Description

Prior to 1934 James Joyce’s novel Ulysses was effectively outlawed in North America. In 1920 a prosecution for obscenity was brought against The Little Review, the American journal that serialised Ulysses from 1918 to 1920, and in October 1922 the second London edition was seized and destroyed by the United States Postal Services. Critics focussed on specific individual episodes such as ‘Nausicaa’, with its depiction of masturbation and sexual desire.

This legal document details the court case surrounding the novel, known as United States v. One Book Entitled Ulysses. In 1933 Random House and lawyer Morris Ernst arranged to import a French edition of Ulysses by ship to the United States, intending for it to be seized by customs – which therefore created an opportunity to dispute the claim of obscenity in court. This document was produced as Random House’s ‘brief’ for the Second Circuit Court of Appeals, which upheld U.S. District Judge John M Woolsey’s 1933 ruling that Ulysses ‘is not obscene and therefore entitled to enter the United States’ (p. 1). This was a landmark victory against censorship, and Ulysses was subsequently published by Random House in 1934.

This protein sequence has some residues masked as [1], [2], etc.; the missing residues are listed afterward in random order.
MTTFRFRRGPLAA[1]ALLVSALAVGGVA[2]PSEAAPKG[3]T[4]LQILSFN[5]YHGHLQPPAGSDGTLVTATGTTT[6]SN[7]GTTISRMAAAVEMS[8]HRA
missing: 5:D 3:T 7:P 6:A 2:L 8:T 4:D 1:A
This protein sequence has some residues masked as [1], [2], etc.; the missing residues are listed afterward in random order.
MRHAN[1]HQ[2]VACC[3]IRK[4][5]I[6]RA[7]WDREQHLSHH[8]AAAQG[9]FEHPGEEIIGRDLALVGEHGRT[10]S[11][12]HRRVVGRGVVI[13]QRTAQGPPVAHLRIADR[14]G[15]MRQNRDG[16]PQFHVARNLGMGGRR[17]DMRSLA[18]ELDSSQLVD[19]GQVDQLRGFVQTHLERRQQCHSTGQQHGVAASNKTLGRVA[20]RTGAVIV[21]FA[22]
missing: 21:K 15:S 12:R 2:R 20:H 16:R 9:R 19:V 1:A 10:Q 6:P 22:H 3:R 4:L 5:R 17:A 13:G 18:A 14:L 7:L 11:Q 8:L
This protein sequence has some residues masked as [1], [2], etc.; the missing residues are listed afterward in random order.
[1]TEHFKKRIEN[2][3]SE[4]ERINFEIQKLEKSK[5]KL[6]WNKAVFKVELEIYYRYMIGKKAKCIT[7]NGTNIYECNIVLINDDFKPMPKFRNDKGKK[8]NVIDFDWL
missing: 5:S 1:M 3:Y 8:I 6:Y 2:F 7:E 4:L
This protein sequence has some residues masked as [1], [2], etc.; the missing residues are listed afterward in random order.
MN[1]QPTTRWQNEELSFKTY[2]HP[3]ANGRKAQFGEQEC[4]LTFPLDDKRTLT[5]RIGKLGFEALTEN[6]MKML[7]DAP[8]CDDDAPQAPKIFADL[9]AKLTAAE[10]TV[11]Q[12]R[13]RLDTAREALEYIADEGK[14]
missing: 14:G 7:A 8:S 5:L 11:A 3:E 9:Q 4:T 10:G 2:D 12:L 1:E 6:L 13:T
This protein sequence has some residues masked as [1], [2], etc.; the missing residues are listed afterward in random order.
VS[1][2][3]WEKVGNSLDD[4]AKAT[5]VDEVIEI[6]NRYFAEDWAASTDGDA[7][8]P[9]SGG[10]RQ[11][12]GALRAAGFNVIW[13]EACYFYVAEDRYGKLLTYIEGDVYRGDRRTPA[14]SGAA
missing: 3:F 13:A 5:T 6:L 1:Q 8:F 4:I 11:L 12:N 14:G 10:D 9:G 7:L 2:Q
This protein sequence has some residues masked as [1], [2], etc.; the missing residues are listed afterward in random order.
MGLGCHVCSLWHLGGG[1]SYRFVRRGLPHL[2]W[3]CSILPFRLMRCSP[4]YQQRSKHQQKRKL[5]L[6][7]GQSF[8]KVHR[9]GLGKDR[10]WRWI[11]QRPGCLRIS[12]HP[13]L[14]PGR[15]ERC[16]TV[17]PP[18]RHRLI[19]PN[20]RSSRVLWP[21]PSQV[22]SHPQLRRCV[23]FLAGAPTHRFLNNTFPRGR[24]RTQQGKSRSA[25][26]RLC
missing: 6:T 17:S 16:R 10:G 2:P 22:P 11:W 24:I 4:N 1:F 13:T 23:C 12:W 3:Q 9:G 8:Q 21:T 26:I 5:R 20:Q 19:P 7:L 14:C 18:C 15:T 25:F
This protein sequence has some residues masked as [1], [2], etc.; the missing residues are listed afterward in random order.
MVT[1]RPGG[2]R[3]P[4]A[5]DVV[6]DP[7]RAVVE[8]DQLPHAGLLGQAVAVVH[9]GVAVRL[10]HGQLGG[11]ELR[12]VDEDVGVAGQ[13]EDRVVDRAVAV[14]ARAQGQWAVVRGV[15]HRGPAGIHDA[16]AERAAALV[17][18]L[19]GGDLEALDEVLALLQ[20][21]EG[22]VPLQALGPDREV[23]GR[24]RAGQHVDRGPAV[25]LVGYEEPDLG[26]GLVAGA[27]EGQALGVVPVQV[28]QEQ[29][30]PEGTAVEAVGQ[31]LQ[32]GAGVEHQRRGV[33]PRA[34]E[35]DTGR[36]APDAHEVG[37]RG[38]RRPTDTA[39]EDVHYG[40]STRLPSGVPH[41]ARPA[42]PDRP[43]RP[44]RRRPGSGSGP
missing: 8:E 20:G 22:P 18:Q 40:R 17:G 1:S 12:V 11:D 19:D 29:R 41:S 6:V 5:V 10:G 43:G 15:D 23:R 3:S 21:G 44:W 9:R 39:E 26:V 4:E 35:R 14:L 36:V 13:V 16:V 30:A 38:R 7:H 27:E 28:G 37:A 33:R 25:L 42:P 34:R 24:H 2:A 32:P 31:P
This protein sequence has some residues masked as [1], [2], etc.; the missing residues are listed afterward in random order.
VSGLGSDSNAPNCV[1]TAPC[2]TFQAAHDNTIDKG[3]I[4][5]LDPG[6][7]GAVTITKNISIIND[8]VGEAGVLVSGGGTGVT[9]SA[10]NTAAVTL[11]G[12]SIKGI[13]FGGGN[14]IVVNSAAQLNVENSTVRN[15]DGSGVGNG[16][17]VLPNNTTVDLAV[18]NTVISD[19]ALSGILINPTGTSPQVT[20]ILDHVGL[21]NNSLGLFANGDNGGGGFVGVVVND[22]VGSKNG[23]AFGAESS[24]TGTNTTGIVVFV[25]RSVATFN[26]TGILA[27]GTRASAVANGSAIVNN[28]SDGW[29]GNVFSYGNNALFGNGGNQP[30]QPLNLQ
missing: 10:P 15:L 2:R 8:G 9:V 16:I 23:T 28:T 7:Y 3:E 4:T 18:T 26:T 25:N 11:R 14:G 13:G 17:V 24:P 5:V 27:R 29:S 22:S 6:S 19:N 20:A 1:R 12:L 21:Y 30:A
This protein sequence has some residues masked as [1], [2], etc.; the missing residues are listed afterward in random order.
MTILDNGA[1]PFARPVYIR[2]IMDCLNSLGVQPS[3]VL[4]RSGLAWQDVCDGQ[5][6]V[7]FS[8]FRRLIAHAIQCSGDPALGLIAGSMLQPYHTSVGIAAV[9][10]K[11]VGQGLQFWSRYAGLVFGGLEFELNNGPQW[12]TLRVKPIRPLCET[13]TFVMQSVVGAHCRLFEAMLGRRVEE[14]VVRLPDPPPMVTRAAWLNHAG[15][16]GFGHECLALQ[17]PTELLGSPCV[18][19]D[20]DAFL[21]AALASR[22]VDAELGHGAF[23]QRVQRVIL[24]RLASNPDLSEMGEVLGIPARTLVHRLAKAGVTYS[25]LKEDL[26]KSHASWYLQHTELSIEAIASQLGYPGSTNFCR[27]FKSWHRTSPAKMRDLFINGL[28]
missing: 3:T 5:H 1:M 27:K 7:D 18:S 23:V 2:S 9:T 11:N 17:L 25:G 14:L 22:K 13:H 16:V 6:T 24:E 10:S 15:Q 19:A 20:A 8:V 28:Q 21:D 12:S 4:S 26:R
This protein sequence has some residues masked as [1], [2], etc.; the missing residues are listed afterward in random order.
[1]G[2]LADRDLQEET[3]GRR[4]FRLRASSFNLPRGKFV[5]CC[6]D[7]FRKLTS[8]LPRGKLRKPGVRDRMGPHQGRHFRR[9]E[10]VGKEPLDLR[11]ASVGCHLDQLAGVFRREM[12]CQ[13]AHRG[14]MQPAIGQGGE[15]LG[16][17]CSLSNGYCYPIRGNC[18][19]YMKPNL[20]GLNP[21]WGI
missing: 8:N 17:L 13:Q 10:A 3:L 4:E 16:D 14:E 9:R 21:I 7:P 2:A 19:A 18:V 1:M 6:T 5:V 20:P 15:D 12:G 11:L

What approach did Random House take?

The brief sets out a rigorous defence of Joyce and Ulysses. It provides a biography, contextualising Joyce’s standing within literature, naming him ‘the most important figure in world literature today’ (p. 3) who has profoundly influenced the modern novel. He is compared to literary greats: ‘Dante wrote the Divine Comedy, and Balzac the Comédie Humaine. It remained for Joyce to write the Comédie Intellectuelle’ (p. 6). This emphasis on Joyce’s ‘literariness’ is crucial for the basis of the claim, which sought to prove that Ulysses was a work of literature, not pornography.

To bolster their credibility, Random House gathered hundreds of quotes and testimonials from ‘distinguished’ writers, critics and librarians (see the appendices). Today, these quotes provide a fascinating insight into public opinions towards one of the greatest and most controversial novels of the 20th century.

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